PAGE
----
Faculty & Research
The School

Performance and decision-making in major ICT programmes: problems, causes, cures

Alexander Budzier & Bent Flyvbjerg

Pilot studies indicate that performance in major ICT programmes is even more problematic than in other types of major programmes, resulting in waste of taxpayers' and shareholders' money for public and private projects, respectively.

Project sponsors are key decision makers on large-scale ICT projects. Sponsors decide, for instance, whether or not to do a project, how to prioritise between projects, define scope and size. These decisions influence greatly the success of a project.

This research aims to understand project sponsor decision-making, its limitations, and areas for improvement. The core questions of this research are:

(a) How do stakeholders/project sponsors decide upon their ICT projects? 
(b) What are the shortcomings in ICT decision-making, if any?
(c) What are their root causes?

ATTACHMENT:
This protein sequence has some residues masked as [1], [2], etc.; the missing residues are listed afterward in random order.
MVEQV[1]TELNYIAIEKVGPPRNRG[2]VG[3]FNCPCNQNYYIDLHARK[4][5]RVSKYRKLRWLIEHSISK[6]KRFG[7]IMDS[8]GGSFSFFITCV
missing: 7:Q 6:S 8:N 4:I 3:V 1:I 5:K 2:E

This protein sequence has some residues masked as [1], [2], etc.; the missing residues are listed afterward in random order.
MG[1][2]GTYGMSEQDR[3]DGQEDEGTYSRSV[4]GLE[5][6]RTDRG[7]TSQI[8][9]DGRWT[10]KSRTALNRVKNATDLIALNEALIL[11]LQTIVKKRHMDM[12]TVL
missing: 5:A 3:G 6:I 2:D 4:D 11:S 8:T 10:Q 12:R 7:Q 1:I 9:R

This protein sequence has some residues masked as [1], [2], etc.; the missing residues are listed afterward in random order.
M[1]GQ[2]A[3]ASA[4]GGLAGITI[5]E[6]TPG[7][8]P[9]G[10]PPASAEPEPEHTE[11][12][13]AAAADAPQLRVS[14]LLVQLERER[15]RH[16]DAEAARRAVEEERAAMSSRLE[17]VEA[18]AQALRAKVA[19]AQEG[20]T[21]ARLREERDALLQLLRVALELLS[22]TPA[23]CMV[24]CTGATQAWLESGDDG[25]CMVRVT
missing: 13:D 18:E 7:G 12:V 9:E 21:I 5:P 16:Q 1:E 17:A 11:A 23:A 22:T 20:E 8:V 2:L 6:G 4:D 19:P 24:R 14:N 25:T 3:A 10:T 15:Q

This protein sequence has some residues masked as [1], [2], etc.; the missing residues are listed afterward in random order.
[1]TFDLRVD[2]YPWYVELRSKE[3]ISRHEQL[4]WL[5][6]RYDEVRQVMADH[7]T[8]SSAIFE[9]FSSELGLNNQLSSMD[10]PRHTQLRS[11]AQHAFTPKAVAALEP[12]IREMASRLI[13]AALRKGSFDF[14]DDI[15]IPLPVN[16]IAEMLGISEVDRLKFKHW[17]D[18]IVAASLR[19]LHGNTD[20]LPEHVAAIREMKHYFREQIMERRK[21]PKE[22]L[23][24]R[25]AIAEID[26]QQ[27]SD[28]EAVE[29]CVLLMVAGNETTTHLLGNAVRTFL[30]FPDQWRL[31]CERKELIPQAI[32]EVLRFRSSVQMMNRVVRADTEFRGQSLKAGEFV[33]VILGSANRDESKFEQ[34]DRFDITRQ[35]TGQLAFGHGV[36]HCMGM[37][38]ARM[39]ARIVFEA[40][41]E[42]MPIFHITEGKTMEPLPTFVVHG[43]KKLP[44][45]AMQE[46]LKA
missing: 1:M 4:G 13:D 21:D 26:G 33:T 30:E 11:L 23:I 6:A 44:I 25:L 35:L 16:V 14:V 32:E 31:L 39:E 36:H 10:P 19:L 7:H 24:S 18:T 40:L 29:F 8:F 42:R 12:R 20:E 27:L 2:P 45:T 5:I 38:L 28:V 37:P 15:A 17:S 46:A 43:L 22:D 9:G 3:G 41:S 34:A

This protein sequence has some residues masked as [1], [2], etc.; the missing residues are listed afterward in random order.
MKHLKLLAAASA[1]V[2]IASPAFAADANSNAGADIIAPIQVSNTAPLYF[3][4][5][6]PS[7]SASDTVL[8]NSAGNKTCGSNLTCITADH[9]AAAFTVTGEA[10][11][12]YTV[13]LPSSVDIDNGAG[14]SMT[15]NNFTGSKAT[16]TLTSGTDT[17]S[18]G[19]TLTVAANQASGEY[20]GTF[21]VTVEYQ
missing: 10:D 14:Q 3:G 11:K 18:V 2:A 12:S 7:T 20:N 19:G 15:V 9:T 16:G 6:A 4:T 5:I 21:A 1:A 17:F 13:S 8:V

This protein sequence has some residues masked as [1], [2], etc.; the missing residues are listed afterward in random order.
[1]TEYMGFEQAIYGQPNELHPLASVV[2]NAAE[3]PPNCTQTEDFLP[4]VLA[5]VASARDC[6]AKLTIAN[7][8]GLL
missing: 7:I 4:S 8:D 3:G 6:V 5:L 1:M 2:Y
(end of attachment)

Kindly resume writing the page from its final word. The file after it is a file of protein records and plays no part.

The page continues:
(d) How can inefficiencies in sponsors' management be overcome?
(e) Is it possible to develop quantitative tools to support decision-making?
(f) If so, how can such a quantitative tool help? Methodologically the research is based on a survey of 50-100 large-scale ICT projects that form part of major ICT programmes.

The survey is aimed at analyses of costs, effort, schedule escalations, and benefit shortfalls; project and environmental factors; project and portfolio management practices; and the role of project sponsors. The survey is followed up 3-5 in-depth case studies aimed at understanding decision- and sense-making of stakeholders as well as practices to overcome shortcomings in decision-making. The theoretical contribution of the research is expected to be in theories of quality in decision making.